Chapter

Consolidation

Benjamin Harshav

in Language in Time of Revolution

Published by University of California Press

Published in print August 1993 | ISBN: 9780520079588
Published online May 2012 | e-ISBN: 9780520912960 | DOI: http://dx.doi.org/10.1525/california/9780520079588.003.0014
Consolidation

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Masses of Jews in the Diaspora, especially the young generation streaming out of the disintegrating shtetl, now embraced the conquests of the Jewish revolution: the new parties and the new culture were no longer confined to narrow circles of the intelligentsia. Within the relative freedom for national organization of minorities allowed for a while in liberated Russia and in the newly established nation-states after Versailles, this movement gave rise to a new and ramified cultural establishment. For some time, Hebrew literature still wavered between Eretz-Israel and the Diaspora. In the 1920s, in fact, all the achievements of the Jewish revolution were consolidated. Intrinsically, a full-fledged Jewish secular polysystem emerged in the reborn Poland with its three million Jews; a truncated system in the Soviet Union; a consociational political and social entity in Eretz-Israel; and partial implementations in other countries.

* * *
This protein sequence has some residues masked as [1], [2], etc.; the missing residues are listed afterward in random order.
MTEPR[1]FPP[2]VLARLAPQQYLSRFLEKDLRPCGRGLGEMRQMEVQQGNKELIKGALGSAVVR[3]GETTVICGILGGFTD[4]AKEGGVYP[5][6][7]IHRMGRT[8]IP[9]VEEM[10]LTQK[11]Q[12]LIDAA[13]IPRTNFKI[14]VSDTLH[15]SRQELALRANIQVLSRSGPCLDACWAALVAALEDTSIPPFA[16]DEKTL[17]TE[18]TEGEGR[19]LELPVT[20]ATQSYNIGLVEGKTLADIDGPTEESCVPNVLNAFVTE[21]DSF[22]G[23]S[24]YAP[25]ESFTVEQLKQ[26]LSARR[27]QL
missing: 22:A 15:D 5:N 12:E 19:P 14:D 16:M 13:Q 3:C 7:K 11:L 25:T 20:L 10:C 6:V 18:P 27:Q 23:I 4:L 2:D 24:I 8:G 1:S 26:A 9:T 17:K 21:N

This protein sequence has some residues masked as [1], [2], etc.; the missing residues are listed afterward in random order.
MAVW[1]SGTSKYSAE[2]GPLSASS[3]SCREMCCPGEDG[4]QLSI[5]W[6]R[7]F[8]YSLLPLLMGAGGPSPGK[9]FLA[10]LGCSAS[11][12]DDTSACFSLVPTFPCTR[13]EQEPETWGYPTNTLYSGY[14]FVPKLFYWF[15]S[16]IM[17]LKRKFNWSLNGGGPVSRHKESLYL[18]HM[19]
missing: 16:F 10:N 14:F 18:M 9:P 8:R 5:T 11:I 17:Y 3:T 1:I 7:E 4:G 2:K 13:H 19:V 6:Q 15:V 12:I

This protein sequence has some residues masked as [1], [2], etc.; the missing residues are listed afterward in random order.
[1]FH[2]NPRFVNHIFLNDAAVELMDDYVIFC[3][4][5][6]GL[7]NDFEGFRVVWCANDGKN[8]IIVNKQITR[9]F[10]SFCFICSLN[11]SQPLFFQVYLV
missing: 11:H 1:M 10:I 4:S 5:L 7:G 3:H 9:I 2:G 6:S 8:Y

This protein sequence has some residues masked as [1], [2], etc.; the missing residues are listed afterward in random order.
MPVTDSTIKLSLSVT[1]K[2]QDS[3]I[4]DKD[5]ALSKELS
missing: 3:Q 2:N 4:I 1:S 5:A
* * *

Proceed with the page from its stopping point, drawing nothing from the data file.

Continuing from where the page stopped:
Keywords: Jews; Diaspora; shtetl; culture; intelligentsia; freedom; Hebrew; literature; Eretz; Israel

Chapter.  734 words. 

Subjects: Social and Cultural Anthropology

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